There are 2 definitions of tribune in English:

tribune1

Syllabification: trib·une
Pronunciation: /ˈtribyo͞on
 
, triˈbyo͞on/

noun

(also tribune of the people)
1An official in ancient Rome chosen by the plebeians to protect their interests.
More example sentences
  • Frustrated there, he ran for tribune of the people and was elected for 133.
  • When Caesar was a praetor, he supported a tribune who wanted Pompey recalled to restore order in Rome.
  • Severe penalties were to be inflicted on those harming the tribunes or other plebeian officers.
1.1 (also military tribune) A Roman legionary officer.
More example sentences
  • Each legion was commanded by a legate supported by a senior tribune, Roman aristocrats whose career included a range of both civilian and military tasks and who served with a legion for a few years.
  • John 18 implies that a Roman tribune (or maybe even Pilate, but there is no evidence for this) ordered part of his cohort to accompany the chief priests and the Pharisees in arresting Jesus on Thursday.
  • The body has disappeared and the Roman tribune in Jerusalem wants to know what is going on.
1.2A popular leader; a champion of the people.
More example sentences
  • One should keep in mind that Tantan is anything but a tribune of popular democracy.
  • And Abraham Lincoln would still be viewed as a tribune of the people regardless of whether he helped the Jeffersons perform.
  • His great wealth came from Jamaican estates and he was frequently reminded, when tribune of the people, that he was a slave-owner.

Origin

late Middle English: from Latin tribunus, literally 'head of a tribe', from tribus 'tribe'.

Derivatives

tribunate

Pronunciation: /ˈtribyənit, trīˈbyo͞onit, -ˌnāt/
noun
More example sentences
  • The constitution of 1799 created an appointed senate, which chose members of a tribunate and a legislative body from the departmental lists.
  • Because the tribunate was a largely honorific function, this was a remarkable sign of devotion to duty.
  • Between the years 133 and 70 B.C.E., the tribunate was used by a number of men for reforms.

tribuneship

noun
More example sentences
  • Tiberius next filled up the vacant tribuneship by getting one of his own dependents put into the office.
  • In 123 he stood for the tribuneship and was a second time elected in the following year.
  • His father clearly rose through the ranks, so this would suggest that he did not start among the privileged elite who would have had tribuneships from their youth.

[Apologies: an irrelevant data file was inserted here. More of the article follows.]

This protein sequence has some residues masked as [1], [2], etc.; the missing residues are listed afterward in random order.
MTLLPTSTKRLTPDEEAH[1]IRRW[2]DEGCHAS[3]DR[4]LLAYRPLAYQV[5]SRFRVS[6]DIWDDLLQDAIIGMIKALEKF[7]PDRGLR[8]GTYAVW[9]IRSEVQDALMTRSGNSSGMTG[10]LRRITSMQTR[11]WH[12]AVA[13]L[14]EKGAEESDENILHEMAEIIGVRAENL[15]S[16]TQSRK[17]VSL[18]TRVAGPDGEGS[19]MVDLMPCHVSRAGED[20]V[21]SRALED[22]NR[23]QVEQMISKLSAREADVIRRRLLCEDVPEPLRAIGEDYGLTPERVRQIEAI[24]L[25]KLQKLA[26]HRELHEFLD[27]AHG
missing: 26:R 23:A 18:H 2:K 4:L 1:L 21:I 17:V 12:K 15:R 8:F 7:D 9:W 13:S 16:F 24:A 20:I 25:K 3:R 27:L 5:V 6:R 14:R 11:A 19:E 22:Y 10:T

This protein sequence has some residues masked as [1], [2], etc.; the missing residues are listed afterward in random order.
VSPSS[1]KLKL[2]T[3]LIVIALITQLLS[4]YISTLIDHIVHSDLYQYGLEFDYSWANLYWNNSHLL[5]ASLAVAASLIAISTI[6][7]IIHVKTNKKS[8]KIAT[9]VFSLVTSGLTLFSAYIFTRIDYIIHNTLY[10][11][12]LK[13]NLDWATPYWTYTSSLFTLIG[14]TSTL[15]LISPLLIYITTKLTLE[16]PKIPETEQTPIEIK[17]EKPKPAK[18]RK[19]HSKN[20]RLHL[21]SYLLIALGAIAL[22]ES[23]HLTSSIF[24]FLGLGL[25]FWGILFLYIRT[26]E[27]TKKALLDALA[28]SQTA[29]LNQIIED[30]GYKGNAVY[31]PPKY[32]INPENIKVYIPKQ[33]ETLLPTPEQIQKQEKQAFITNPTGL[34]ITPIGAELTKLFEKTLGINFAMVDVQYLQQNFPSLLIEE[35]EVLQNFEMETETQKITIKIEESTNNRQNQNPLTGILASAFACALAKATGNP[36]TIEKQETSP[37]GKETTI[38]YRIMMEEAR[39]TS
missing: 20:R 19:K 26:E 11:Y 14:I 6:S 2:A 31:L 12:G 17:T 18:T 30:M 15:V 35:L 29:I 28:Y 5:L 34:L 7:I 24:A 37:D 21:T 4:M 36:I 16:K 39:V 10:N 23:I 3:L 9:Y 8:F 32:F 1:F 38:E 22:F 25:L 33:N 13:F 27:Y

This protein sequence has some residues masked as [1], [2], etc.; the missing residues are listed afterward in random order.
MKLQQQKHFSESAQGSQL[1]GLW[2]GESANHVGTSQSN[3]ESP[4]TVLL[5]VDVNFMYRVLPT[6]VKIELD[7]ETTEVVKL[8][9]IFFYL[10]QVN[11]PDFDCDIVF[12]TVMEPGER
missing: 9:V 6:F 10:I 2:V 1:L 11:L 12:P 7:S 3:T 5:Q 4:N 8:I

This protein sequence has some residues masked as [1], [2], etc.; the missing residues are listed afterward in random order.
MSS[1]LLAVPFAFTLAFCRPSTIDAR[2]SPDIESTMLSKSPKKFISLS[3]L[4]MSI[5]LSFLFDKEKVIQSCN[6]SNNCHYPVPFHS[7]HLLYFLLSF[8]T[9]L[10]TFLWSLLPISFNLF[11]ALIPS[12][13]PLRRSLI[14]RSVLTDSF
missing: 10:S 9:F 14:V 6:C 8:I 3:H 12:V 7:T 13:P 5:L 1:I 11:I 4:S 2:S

Definition of tribune in:

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Word of the day inamorata
Pronunciation: ɪˌnaməˈrɑːtə
noun
a person's female lover

There are 2 definitions of tribune in English:

tribune2

Syllabification: trib·une
Pronunciation: /ˈtribyo͞on
 
/

noun

1An apse in a basilica.
More example sentences
  • However the view of the tribune of S. Maria Maggiore was already shown in plate 122.
  • The Main Tribune (or apse) holds the Cathedra Petri (St Peter's Throne), with the Monument to Paul III (left) and Urban VIII (right).
2A dais or rostrum, especially in a church.
More example sentences
  • From 1922 his stylistically radical work was put to utilitarian ends, including the design of speakers' tribunes and latterly agitprop photomontage and graphic design.
  • This is not to deny that socialists can use parliament as a tribune from which radical ideas can be put across to help build workers' confidence.
  • In life the king and his family could watch the liturgy from the tribune above, and in death their tombs occupied the Pantheon itself.
2.1A raised area or gallery with seats, especially in a church.
More example sentences
  • The media tribune was overflowing with hundreds of reporters, all drawn to an event that has been hyped incessantly since Phelps entered and qualified for the 200 free at the U.S. Olympic trials last month.
  • The first time I got a different take on my very European perspective on how journalists should view their own country, was on my first trip in the US, in South Carolina where I watched a game of American football from the press tribune.
  • Of course, when working at a major swim meet, I'm usually going to be constantly walking up and down many flights of stairs from the pool deck to the media tribune for several days straight.

Origin

mid 17th century (denoting the principal room in an Italian mansion): via French from Italian, from medieval Latin tribuna, alteration of Latin tribunal (see tribunal).

Definition of tribune in: